It’s tempting, I’ll admit. To dig, I mean. Ever since all of the vampiric venom latched on to my DNA, I’ve been able to see past events in others’ lives. All by a simple touch. I don’t have any control over where I go once inside that soul’s memory, but it’s almost as if I’m actually there, in person, standing and watching whatever event is occurring unfold. The guys who schooled us all in the use of a broadsword back in Edinburgh? Tristan de Barre in particular? Yeah, that was definitely something else to behold. He’d been a thirteenth-century knight who was murdered in his own dungeon, along with his men, the infamous Dragonhawk and his knights. In the vision I’d stood in a dank cell and watched, helpless to do anything about it. Then again, had I been able to, there’d be no Tristan de Barre today. And weirdly, although he was dead for centuries, there is a Tristan. Dead, wandering his lands with his men as spirits, then whack! His now wife, a forensic archaeologist, helped him break an aged curse, and he and his men were given another life. Another chance at mortality. Tristan and Gawan Conwyk, friends in life and in death, came together to instruct the WUP team in Edinburgh on the use of a broadsword. Sick teachers, both of them.

“Now, there’s something I don’t see nearly enough of lately,” Noah says as he unlocks the guesthouse door. He turns. “You, smiling.”

I walk past him. “Yeah, well, you know me, don’t ya?” I move into the kitchen, open the fridge, and grab the half-filled soda bottle Noah had bought for me the other day. When I crack the lid, it barely hisses; it’s flatter than what I like, but I guzzle it down anyway.

“All too well.”

I look at Noah, and for a split second I think to tell him about the voice I’d heard, warning me to leave instead of attack Carrine. The voice telling me that she and Eli would not kill, but would torture me. I open my mouth, but something else comes out instead. “I don’t get this, Noah. What do Carrine and Eli have to do with the rogue and newblood killings? I don’t see the connection at all.”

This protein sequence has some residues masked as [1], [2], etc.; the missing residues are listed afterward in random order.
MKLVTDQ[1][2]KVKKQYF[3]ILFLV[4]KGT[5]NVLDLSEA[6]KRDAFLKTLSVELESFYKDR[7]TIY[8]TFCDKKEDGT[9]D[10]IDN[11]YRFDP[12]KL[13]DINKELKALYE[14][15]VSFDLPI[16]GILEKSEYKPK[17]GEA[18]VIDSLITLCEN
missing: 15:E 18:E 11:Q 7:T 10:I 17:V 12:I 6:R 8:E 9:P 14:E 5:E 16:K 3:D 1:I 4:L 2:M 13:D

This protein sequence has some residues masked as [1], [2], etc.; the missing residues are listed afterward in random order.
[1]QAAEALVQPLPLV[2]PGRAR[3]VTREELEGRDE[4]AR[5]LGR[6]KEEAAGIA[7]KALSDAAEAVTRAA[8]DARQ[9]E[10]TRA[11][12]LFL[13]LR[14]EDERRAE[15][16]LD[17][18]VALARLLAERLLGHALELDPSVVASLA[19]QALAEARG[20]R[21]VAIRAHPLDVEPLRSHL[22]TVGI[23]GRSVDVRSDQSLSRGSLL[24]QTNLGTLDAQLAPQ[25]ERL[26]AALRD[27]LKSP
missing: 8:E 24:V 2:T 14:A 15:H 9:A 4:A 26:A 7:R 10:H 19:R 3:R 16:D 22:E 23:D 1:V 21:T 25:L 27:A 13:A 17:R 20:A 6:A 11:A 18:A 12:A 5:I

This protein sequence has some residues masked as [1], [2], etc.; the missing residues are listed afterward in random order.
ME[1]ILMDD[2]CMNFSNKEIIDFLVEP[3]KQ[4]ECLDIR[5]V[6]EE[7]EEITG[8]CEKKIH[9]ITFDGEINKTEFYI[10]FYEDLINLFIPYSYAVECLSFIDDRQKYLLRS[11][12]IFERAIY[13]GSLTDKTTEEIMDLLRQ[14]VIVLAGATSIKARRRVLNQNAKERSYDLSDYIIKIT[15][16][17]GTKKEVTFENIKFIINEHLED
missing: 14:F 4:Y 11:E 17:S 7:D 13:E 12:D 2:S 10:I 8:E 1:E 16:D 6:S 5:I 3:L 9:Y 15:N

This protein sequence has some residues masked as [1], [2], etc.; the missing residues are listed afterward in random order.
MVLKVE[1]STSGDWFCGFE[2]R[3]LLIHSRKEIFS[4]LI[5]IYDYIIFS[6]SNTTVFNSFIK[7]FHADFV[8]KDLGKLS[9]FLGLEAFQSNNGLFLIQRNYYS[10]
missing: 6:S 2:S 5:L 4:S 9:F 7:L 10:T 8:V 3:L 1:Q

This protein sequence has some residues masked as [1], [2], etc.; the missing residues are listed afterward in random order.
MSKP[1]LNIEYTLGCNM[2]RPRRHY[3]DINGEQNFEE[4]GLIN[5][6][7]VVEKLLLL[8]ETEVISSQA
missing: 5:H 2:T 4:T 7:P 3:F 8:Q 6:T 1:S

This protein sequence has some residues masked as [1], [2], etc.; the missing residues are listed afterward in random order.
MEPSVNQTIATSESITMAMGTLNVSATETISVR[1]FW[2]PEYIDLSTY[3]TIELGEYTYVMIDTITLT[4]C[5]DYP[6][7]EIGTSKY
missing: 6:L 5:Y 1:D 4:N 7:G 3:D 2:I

“I don’t know, either,” he offers. “But that’s what we’re here to find out, right? And to stop it.”

“Yeah, we are,” I answer. Then I throw the empty plastic soda bottle at the trash can. I throw it harder than I mean to, and I completely miss the can and hit the wall instead. It bounces and flings across the kitchen. I sigh and rub my eyes.

Noah grabs me by the shoulders and steadies me. Calms me. “Look at me,” he says.

With another sigh, I open my eyes. “I don’t get it, Noah. How can Eli look right at me and not know me?” I feel energy surging up inside me from the thought of Eli and the female together. Like a soda that has been shaken, and the lid is cracked and all the liquid fizzes out. That’s me, right now, despite having seen the hesitation in Eli’s eyes. Almost there . . .

“Riley, you have to get a grip, darlin’,” Noah says, and ducks his head to make me look at him. Liquid silver glimmers. “Because, when we have human bloodlust, that’s all there is. It consumes us. No matter what’s occurred, that becomes the focus. To somehow, no matter the means, get that human’s blood inside our bodies.”

I look away, because it hurts to think about this. He grasps my chin and pulls my gaze back to his. “All reason, morality, humanity—it all goes away. Memories? Gone. Our vision sees nothing but blood. We taste it in our mouth by just the scent of it beneath the surface of a human’s skin.” He smiles. “You know this. You experienced it, Riley. I’ve got the memory of a sore neck to prove it. Remember? You ripped into it when you were blood-lusting.”

Again, the need for comfort overwhelms me, and I slide my arms around Noah’s waist and lay my head against his chest. I’m not very fond of this neediness I have lately. It sucks. Makes me feel so useless.

His arms go around me, and his hand cups the back of my head. “I’m not going to lie and say I got all the answers,” he says gently. “But I will fight to the end to save Eli.”

It’s at that exact moment, it happens.

It’s weird that it hasn’t happened before now.

One moment, my cheek is pressed against Noah’s chest; in the next second, I’m standing in a mist-shrouded forest, the white vapor slipping through tall trees and underbrush. I look around me; nothing looks familiar. Ravens startle and fly away in a rush overhead. I glance around. At first, I see no one. Then I hear footfalls. Running. Breaking through brush.

Then I see Noah. He’s on foot, running through the trees. He’s wearing brown pants, boots, a cream-colored long-sleeved shirt, and a brown vest. His hair is different—long, gathered at the nape of his neck, no dreads. He wears a tricorn hat, and is hauling ass. In one hand, a hatchet. The other, a rifle. Three men in red coats are chasing him.

Revolutionary War. Noah is a militiaman.

A shot rings out through the wood, and when I look at the redcoats, one of their rifles is smoking. The other two fire at Noah. One misses. One hits him in the shoulder, knocking him sideways and down. I fight not to run to him; it will do no good. I’m a bystander, watching a memory that’s already happened.